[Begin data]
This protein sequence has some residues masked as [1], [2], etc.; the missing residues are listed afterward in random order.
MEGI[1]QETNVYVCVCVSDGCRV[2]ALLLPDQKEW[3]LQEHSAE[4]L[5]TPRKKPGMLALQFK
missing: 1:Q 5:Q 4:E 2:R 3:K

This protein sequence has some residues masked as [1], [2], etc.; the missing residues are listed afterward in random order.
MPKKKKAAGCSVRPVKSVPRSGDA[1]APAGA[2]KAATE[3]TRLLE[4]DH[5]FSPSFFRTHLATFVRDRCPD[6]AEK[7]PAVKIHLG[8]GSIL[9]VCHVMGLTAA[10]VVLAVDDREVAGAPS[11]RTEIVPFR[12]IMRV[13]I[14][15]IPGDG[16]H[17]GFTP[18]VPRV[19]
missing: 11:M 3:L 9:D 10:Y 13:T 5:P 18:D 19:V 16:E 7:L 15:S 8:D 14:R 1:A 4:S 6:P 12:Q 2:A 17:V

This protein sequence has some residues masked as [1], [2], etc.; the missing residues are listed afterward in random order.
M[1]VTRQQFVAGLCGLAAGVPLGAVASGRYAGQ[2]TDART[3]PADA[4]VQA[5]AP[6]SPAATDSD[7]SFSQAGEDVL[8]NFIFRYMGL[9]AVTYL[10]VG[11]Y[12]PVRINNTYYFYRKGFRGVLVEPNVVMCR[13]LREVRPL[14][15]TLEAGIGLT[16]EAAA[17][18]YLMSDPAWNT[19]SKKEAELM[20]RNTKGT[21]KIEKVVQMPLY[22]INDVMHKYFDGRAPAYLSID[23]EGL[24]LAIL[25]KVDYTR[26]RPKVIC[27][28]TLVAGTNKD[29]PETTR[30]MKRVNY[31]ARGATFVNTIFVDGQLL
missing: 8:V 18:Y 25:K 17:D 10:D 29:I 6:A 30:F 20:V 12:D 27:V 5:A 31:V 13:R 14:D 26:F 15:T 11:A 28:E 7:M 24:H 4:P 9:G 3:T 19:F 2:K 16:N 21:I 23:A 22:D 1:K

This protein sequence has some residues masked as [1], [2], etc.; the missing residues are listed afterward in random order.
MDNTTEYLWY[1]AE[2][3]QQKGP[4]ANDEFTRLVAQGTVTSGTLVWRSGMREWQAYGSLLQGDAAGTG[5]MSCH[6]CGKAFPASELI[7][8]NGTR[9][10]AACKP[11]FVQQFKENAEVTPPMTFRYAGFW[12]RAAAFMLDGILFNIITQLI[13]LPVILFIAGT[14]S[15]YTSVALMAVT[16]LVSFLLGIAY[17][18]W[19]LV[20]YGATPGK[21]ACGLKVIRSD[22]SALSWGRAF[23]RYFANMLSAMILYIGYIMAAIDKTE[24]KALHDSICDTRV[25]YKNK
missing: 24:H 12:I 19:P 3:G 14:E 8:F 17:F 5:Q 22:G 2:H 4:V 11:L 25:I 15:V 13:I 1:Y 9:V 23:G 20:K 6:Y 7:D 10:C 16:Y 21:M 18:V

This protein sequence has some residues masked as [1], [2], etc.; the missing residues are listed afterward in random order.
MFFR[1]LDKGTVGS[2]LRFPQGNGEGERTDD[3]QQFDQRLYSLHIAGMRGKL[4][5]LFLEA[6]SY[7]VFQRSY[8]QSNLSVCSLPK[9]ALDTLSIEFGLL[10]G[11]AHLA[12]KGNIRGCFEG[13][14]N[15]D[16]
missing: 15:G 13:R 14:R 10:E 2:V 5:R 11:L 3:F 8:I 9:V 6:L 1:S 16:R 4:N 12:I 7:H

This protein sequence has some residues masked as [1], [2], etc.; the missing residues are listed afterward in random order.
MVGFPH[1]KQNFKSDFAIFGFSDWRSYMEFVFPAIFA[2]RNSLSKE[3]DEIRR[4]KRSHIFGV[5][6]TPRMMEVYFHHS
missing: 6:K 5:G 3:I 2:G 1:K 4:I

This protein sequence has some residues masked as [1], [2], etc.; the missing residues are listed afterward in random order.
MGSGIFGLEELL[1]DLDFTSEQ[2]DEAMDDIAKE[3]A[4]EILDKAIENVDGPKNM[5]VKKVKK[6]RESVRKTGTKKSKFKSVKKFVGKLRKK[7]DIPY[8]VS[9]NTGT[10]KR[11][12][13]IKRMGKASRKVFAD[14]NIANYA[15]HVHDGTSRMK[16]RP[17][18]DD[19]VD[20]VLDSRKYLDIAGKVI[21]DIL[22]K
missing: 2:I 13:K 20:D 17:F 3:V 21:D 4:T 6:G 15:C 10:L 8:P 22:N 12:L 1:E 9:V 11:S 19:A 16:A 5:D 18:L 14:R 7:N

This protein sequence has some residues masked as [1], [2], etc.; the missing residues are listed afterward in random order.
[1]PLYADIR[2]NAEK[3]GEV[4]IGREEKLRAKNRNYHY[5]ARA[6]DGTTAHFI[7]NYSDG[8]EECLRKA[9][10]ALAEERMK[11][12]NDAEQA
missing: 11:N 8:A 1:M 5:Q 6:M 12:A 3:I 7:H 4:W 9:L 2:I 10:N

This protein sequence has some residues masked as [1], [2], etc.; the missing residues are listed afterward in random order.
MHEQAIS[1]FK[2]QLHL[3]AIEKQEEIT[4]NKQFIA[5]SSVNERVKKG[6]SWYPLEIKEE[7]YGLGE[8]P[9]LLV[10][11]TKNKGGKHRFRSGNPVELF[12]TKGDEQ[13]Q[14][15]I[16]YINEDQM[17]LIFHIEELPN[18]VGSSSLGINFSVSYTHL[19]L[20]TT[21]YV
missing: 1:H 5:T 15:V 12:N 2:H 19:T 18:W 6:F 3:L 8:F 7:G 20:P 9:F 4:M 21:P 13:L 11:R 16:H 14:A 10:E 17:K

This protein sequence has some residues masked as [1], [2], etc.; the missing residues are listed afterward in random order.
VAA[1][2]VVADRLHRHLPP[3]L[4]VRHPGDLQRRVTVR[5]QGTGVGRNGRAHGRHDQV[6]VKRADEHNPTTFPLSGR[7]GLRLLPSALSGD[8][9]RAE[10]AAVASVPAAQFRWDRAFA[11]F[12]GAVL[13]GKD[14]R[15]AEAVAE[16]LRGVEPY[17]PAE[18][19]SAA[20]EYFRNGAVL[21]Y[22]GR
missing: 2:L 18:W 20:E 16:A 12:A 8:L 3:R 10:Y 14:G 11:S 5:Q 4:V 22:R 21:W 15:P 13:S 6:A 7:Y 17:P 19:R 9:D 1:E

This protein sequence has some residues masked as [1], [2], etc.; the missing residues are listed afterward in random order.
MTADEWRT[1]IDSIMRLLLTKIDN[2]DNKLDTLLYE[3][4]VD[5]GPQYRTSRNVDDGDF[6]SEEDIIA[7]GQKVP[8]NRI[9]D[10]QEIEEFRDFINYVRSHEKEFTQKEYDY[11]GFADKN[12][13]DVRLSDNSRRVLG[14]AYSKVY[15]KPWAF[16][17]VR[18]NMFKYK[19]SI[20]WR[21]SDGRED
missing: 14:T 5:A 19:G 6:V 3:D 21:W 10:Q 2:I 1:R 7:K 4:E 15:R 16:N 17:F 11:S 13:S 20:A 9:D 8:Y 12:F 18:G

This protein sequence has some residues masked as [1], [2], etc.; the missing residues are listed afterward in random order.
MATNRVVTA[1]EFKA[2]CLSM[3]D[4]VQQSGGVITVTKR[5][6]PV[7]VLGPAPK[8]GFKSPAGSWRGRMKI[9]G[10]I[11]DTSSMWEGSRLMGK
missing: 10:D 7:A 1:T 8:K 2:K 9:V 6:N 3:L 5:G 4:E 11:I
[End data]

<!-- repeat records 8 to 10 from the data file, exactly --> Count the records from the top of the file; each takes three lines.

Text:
This protein sequence has some residues masked as [1], [2], etc.; the missing residues are listed afterward in random order.
[1]PLYADIR[2]NAEK[3]GEV[4]IGREEKLRAKNRNYHY[5]ARA[6]DGTTAHFI[7]NYSDG[8]EECLRKA[9][10]ALAEERMK[11][12]NDAEQA
missing: 11:N 8:A 1:M 5:Q 6:M 12:A 3:I 7:H 4:W 9:L 2:I 10:N

This protein sequence has some residues masked as [1], [2], etc.; the missing residues are listed afterward in random order.
MHEQAIS[1]FK[2]QLHL[3]AIEKQEEIT[4]NKQFIA[5]SSVNERVKKG[6]SWYPLEIKEE[7]YGLGE[8]P[9]LLV[10][11]TKNKGGKHRFRSGNPVELF[12]TKGDEQ[13]Q[14][15]I[16]YINEDQM[17]LIFHIEELPN[18]VGSSSLGINFSVSYTHL[19]L[20]TT[21]YV
missing: 1:H 5:T 15:V 12:N 2:H 19:T 18:W 6:F 3:L 8:F 7:G 20:P 9:F 4:M 21:P 13:L 11:R 16:H 14:A 10:E 17:K

This protein sequence has some residues masked as [1], [2], etc.; the missing residues are listed afterward in random order.
VAA[1][2]VVADRLHRHLPP[3]L[4]VRHPGDLQRRVTVR[5]QGTGVGRNGRAHGRHDQV[6]VKRADEHNPTTFPLSGR[7]GLRLLPSALSGD[8][9]RAE[10]AAVASVPAAQFRWDRAFA[11]F[12]GAVL[13]GKD[14]R[15]AEAVAE[16]LRGVEPY[17]PAE[18][19]SAA[20]EYFRNGAVL[21]Y[22]GR
missing: 2:L 18:W 20:E 16:A 12:A 8:L 3:R 10:Y 14:G 11:S 5:Q 4:V 22:R 21:W 15:P 13:S 6:A 7:Y 17:P 19:R 9:D 1:E